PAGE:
Building Arched Toekicks

      Descriptions and images of tested techniques. September 9, 2004

Question
So far we have only done regular toe kicks on the few kitchens we have built. We are looking at some cabinets with arches on kicks. Do you build cabinets higher and make bottom of arch the usual 4 inches? Or just do regular 4 inch kick and have max height of say 3 inches at top of arch? Also, if doing an arch under cabinet like a sink, is it okay to have just a regular arch with true arch with one radius for the entire arch, or do most of you cheat and skew arch to sides to gain more toe kick height under the cabinet?

Forum Responses
(Cabinetmaking Forum)
From contributor P:
I had an entertainment center job a few years back for which the customer wanted arched kicks. I don't normally put kicks on entertainment centers, but she had a picture out of a magazine that inspired the design. Anyway, we set the kick between the end panels in 3" as normal. The bottom rail of the face frame was extended down to floor and the arch was cut out of the face frame. We did make an elliptical arch (which is the second part of your question) to allow more toe room.



From contributor T:
This is pretty popular in L.A. There's not really any hard rule for it. We've done straight radiuses, ellipses, French arches. Just draw it out for the client or make her sketch it and go for it. You can come all the way up to the underside of the deck; you can make the toeboard higher - whatever works.

We usually put a more or less standard toekick behind it so they don't have to clean way back under the cabinet, but not everybody wants that.

Here is a sketch of the three types of arches. As I mentioned, you can leave the cabinet open underneath or put in a toekick to block off the back area.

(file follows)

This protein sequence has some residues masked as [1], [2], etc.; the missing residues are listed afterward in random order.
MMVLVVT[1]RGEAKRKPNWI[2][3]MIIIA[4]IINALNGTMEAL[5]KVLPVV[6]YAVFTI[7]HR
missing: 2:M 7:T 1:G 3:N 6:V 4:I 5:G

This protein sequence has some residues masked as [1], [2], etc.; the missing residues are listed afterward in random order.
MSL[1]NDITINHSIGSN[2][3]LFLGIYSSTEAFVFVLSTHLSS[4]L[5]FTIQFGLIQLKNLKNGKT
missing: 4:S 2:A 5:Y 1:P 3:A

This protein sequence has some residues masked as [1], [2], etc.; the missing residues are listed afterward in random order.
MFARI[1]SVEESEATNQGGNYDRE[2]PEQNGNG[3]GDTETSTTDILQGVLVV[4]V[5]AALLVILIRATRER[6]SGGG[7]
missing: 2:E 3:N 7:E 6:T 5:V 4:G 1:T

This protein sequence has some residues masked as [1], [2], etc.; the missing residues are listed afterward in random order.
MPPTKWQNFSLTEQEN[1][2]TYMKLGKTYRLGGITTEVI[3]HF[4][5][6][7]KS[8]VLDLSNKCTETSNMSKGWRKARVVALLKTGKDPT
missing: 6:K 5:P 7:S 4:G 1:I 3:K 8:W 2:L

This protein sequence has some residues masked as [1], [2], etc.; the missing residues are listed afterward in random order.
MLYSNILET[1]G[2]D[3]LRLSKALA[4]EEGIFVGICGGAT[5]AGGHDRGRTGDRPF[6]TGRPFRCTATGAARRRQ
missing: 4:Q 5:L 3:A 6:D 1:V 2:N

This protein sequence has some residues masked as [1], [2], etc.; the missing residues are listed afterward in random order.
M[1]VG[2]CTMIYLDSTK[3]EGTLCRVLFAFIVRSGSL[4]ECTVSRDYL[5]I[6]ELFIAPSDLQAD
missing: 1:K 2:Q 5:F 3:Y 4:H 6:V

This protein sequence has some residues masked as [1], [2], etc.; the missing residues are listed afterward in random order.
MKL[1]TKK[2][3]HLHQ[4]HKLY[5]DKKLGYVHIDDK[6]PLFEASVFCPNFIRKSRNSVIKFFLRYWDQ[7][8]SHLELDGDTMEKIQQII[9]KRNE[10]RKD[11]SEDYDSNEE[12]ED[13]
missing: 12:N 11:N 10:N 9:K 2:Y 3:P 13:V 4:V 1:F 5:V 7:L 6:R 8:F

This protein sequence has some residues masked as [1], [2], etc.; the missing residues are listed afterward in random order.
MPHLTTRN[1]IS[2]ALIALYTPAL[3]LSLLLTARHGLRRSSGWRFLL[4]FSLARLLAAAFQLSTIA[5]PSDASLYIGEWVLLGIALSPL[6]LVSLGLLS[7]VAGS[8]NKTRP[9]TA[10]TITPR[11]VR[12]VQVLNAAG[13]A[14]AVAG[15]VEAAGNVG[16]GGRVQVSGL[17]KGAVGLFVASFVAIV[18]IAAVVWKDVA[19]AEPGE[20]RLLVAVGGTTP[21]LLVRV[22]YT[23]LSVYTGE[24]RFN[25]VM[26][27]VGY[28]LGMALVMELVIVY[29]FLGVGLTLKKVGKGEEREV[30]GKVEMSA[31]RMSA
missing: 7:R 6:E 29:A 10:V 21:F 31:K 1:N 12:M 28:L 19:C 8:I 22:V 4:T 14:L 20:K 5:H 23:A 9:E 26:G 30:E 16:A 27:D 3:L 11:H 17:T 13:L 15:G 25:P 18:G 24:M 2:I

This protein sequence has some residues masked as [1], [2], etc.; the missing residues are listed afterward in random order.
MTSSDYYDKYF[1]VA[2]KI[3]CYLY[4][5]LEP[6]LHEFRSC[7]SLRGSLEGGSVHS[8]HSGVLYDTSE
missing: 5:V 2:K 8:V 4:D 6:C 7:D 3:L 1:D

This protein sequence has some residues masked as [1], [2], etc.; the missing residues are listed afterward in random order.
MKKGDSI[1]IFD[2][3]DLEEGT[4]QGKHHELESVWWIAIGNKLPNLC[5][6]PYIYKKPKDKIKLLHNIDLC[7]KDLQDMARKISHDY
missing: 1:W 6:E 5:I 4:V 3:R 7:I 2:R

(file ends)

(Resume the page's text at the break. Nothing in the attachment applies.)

Because the sizes rarely repeat, I don't keep any templates for any of this. I usually build the face frame, draw the arch, jigsaw and sand.

The Porter Cable sander with the drum sticking down through the bottom would be ideal for sanding these. I don't have one and I don't know what it's called, but I think I'll get one the next time I do this.




From contributor M:
Here's the way I usually do it.

Vanity by Michael Dugan



From contributor J:
Here is a cabinet I did about two years ago with the toe kick arched.




From contributor A:
What happens when it's cleaning time? Is the customer calling you to dismantle or lift the cabinet? Either you build furniture (removable) or cabinets (fastened) with a normal toekick.


From contributor J:
My cabinet has a toe kick behind the arch. It was painted black to look as if it was open - this way it makes cleaning a snap.


From contributor K:
In our Arts and Crafts style kitchens we use an arched kick and frame stiles sit hard on the ground. Question - when you level the cabinets at installation time, and have to shim up the front of a cabinet, what do you do about the gap between stile and floor?


From contributor T:
That's an issue, for sure. If you're sitting on the finish floor there's not much you can do to the front. This might be a good time to use leveler legs so you can manipulate the rear height. And check the floor for level when you're measuring the job.

Thinking back over this, it seems that almost every one of these we've done has been in a room with tile or pavers or some such, so we've been able to sit on a freshly done float.



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